Bypass gets shot in the arm
Published 12:00 am Tuesday, July 3, 2007
An amendment to the budget bill that alters the Ohio Department of Transportation’s priorities could open up funding for the Chesapeake Bypass.
The transportation budget (House Bill 67) was passed in March with a provision preventing ODOT from completing Tier 2 projects until Tier 1 projects, as of Dec. 20, 2006, are completed.
The bypass had been a Tier 1 project, but fell out of that status when it entered Phase 2.
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After phases 1A and 1B
were completed, Phase 2 was returned to the planning phase for further development by ODOT and consultants, putting the project on hold.
Sen. John Carey proposed a plan in the general budget that passed last week that he hopes will provide a way for the bypass construction to continue.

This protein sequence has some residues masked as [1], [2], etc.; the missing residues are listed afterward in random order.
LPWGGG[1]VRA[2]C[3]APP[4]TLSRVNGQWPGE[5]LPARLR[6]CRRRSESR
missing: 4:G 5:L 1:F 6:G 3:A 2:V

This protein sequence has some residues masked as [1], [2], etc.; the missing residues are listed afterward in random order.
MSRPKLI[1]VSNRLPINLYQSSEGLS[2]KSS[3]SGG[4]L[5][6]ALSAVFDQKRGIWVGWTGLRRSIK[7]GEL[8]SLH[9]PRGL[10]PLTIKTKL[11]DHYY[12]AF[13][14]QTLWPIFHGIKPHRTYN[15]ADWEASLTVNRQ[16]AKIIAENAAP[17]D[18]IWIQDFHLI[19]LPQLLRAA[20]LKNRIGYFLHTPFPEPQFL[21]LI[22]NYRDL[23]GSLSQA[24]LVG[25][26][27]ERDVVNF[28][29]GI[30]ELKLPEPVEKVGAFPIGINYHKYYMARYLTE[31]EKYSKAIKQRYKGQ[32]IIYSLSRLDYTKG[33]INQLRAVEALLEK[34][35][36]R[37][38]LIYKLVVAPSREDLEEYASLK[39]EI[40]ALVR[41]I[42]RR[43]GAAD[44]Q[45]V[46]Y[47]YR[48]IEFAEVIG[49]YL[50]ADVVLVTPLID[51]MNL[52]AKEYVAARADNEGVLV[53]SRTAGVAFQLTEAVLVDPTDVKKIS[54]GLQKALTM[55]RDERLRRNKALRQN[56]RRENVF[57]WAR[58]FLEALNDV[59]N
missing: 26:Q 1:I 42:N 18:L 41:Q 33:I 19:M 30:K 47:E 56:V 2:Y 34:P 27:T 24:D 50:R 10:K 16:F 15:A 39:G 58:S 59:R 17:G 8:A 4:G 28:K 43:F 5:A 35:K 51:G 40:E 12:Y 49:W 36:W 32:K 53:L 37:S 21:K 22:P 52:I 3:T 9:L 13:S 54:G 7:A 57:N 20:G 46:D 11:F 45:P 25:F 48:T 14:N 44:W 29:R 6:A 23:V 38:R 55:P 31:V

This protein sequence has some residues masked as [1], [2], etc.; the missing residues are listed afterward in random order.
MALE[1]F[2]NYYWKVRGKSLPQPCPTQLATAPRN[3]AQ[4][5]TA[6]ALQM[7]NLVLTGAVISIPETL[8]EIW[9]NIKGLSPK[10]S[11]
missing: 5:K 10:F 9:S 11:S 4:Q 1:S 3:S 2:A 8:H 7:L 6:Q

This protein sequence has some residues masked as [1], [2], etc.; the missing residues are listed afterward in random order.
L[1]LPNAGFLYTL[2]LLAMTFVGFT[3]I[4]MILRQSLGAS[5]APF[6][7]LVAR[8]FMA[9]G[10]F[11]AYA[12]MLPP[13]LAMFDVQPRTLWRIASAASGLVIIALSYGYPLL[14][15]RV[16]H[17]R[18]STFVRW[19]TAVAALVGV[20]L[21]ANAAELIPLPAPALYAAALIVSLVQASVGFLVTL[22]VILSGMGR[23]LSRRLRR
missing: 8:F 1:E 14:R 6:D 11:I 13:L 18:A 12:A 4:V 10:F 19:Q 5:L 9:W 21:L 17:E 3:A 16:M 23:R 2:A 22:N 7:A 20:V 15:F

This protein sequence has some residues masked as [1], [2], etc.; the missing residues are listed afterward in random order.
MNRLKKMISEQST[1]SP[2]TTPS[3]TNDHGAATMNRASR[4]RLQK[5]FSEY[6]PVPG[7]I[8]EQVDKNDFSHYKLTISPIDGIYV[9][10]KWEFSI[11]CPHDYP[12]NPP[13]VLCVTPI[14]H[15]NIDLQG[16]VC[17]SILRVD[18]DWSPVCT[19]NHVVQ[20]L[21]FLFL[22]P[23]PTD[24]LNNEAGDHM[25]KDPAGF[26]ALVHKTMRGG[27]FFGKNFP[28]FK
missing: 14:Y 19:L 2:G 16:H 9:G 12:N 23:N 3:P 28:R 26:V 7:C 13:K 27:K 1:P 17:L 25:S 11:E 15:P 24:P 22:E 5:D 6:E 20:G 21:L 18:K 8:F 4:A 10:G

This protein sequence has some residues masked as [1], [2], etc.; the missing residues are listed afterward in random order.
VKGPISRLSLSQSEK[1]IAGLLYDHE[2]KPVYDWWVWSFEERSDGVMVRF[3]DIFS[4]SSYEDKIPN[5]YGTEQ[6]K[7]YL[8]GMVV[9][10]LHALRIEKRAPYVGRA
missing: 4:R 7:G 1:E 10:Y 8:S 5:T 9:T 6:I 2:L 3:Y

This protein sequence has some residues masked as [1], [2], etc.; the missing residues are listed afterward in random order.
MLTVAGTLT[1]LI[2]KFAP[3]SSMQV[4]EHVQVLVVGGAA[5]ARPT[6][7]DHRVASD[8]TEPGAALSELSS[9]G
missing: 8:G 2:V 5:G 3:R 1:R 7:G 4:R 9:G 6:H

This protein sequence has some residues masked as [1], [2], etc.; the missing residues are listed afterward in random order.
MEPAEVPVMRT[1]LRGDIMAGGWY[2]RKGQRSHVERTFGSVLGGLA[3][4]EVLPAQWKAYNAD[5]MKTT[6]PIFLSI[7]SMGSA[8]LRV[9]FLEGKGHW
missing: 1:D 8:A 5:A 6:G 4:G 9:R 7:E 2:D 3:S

“I amended the law to say that any project that had been a Tier 1 project could be finished, which helps the Chesapeake Bypass to be back in line for funding,” the Wellston Republican said. “I think that will give us a better shot of moving the project forward. I’ve talked to the governor about it and I know it’s a priority of his as well as mine.”
Now, ODOT is re-examining all of its projects, he said.
The Transportation Review Advisory Council, created by the Ohio General Assembly in 1997, certifies the amount of money to be available for the Ohio Department of Transportation’s major new highway projects.
The problem facing ODOT with this new legislation is financing all the projects.
“Now, to complete all the projects we would face a $1.2 billion deficit just to complete the Tier 1 projects,” said Scott Varner, spokesman and deputy director for ODOT. “ODOT faces some serious financial realities here about how we fund all of the projects. (The problem) is from an overcommitment by TRAC and the previous administration for the number of projects.”
According to TRAC, a project considered a major new project is one that costs more than $5 million and must do one of the following: reduce congestion, increase mobility, provide connectivity or increase a region’s accessibility for economic development.